"We are and will remain a bank."
This assertion might just become Vikram Pandit's epitaph, much as "we're still dancing" haunted Charles Prince, his predecessor as chief executive of Citigroup Inc.
Mr. Pandit's assurance about Citi's sticking with banking came in an e-mail to employees Wednesday. But he did not say what kind of bank Citi would be or where it will operate.
Citi has "embarked on a long-term transformation," Mr. Pandit stated in the e-mail. He added, however: "Our core mission is unchanged. Our goal is to streamline our operations; strengthen our balance sheet; position ourselves to take advantage of historic global growth opportunities; and deliver to clients all the benefits of our strength, insight, and unique global reach."
Does "global" include the United States? Or might Citi concede it cannot compete on a retail level domestically and sell its 800 branches, perhaps market by market, to other national or regional players?
For example, Citi has 150 branches in the Los Angeles area, a market where U.S. Bancorp has made moves to expand. It has another 70 branches in Chicago that might tempt Bank of Montreal's Harris Bankcorp.
Jeffery Harte, an analyst at Sandler O'Neill & Partners LP, has been thinking about how Citi might restructure in the wake of some $300 billion in government assistance. The company may be forced to shed its U.S. retail business, he said.
"It would've been hard to imagine that even a month ago," he said, "but in this environment, a few days is like a few years."
In fact, Mr. Harte said he had talked with Citi's head of consumer banking, Terry Dial, about a month ago and "she was clearly, clearly not in the camp that retail was going anywhere. But I suspect if you'd talked to someone at Smith Barney a month ago, they would have felt the same way about their business."
Indeed, Mr. Pandit had made it clear he had no interest in selling Smith Barney, but on Tuesday he agreed to spin off the brokerage unit as a joint venture with Morgan Stanley. Under the deal, Citi would keep a 49% stake in the business after getting $2.7 billion in up-front cash from Morgan Stanley and about $10 billion in pretax gains.
Like Smith Barney, Citi's retail branches could fetch enough money to bolster capital and convince regulators that Citi is on a path toward profitability this year.
The Wall Street Journal first reported — and a Citi insider has confirmed — that the company wants to sell its CitiFinancial, Primerica, and private-label credit card businesses.
On Wednesday Citi accelerated the planned release of its fourth-quarter results to Friday, from Jan. 22. In addition to explaining a massive loss, Mr. Pandit plans to use the opportunity to reveal his latest strategy, including a sharper focus on corporate and affluent customers.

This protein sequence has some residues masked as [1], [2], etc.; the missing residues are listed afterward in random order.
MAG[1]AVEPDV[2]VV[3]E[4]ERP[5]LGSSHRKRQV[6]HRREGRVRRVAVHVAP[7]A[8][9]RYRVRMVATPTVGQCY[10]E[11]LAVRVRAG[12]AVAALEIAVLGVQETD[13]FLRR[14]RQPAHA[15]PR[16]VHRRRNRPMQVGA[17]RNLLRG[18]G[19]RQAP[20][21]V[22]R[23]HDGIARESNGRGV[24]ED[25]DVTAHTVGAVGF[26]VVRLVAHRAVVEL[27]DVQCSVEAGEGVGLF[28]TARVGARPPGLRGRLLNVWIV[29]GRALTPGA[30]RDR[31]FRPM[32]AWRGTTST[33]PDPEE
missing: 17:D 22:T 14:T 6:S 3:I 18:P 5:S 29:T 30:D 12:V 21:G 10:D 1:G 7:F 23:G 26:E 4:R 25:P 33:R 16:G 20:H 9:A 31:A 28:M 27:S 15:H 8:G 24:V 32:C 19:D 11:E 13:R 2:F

Though he may say nothing about it, observers figure that Citi's U.S. retail banking operation will eventually go on the block because bidders for the businesses Citi is shopping are scarce.
For instance, a unit of General Electric Co. tried but failed last year to sell its private-label cards business. A Citi insider said Primerica has been for sale for months, with no takers. And CitiFinancial, a subprime lending unit, is not likely to fetch anything approaching a premium while housing markets are still floundering.
If Citi does turn to its domestic retail bank, some sources said, its New York branches would probably be the last to go.
"It's hard for me to envision Citi without branches in New York, so I would think they'd first look to more of their foreign, but it's hard to judge right now," Lawrence White, a professor at New York University's Stern School of Business, said in an interview Wednesday. "But there's no question, these are desperate times, and you will probably see Citi take desperate steps to survive. It is a life-or-death period in time for them."
To be sure, others argue that U.S. retail banking is paramount for Citi's long-term survival and that the company — in tandem with regulators — acknowledged as much when it made a run at Wachovia Corp. last year, with government backing.
Wells Fargo & Co. ultimately put in the highest bid and won Wachovia, but Citi's interest "showed it knows retail banking is where the money is, where Citigroup needs to be," Ken Thomas, the president of Branchlocation.com in Miami, said in an interview Wednesday.
However, Wachovia could have been Citi's last best hope to build a U.S. retail franchise that could go toe-to-toe with peers like Bank of America Corp., JPMorgan Chase & Co., and Wells Fargo — all three of which have made big acquisitions in recent months.
Some analysts, meanwhile, anticipate ongoing changes in Citi's executive suite and on its board, changes that may ultimately lead to Mr. Pandit's ouster. Such a shakeup probably would delay drastic steps such as selling domestic branches, Frank Barkocy, the director of research at Mendon Capital Advisors Corp., said in an interview Wednesday.
"But they have to make changes fast now, or they might later have to rapidly sell off whatever they can to survive," he said.
Concern about Citi's strategy weighed heavily on investors Wednesday. The company's shares fell $1.37, to close at $4.53.